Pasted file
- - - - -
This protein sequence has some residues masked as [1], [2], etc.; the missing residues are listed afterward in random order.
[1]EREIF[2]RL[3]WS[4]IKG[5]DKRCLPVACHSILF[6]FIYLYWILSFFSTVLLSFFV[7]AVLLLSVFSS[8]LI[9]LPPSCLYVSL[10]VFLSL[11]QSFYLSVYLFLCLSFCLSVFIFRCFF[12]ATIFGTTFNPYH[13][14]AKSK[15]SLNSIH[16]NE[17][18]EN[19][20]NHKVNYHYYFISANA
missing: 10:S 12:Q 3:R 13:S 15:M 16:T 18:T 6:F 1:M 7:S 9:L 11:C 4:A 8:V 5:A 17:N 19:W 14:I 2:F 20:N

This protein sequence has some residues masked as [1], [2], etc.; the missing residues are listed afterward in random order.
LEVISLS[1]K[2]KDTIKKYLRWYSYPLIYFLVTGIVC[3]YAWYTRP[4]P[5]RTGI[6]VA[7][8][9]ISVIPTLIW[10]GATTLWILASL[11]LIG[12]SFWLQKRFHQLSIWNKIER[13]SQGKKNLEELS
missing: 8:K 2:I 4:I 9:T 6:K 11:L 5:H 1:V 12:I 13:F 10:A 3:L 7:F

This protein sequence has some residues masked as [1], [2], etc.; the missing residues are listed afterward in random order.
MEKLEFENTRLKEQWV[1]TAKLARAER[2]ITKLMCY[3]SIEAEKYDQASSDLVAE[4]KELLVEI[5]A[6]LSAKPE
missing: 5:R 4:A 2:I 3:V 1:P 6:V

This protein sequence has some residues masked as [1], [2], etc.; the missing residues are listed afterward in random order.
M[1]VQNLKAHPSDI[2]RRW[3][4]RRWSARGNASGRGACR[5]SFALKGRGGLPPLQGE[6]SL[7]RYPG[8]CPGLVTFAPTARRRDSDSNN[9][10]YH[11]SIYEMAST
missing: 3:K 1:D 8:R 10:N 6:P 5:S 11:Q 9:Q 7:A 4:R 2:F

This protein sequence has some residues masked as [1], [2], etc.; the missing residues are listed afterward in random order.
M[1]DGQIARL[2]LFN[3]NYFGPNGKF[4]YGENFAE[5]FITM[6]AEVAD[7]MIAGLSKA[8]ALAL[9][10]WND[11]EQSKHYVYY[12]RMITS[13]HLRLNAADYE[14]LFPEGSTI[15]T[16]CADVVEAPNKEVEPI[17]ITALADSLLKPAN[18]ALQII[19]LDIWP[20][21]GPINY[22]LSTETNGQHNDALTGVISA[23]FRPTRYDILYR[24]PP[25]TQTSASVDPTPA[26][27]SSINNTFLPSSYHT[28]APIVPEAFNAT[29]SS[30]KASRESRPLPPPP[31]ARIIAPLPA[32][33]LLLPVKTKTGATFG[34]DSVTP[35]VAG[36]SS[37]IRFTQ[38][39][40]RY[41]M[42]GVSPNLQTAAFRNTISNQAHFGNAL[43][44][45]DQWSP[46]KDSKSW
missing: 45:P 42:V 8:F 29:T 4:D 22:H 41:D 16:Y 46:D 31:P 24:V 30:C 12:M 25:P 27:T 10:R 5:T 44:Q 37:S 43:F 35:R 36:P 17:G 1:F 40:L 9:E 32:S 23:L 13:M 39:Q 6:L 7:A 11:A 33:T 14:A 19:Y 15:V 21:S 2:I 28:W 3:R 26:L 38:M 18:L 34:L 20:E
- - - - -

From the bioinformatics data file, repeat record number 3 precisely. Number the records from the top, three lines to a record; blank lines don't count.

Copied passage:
This protein sequence has some residues masked as [1], [2], etc.; the missing residues are listed afterward in random order.
MEKLEFENTRLKEQWV[1]TAKLARAER[2]ITKLMCY[3]SIEAEKYDQASSDLVAE[4]KELLVEI[5]A[6]LSAKPE
missing: 5:R 4:A 2:I 3:V 1:P 6:V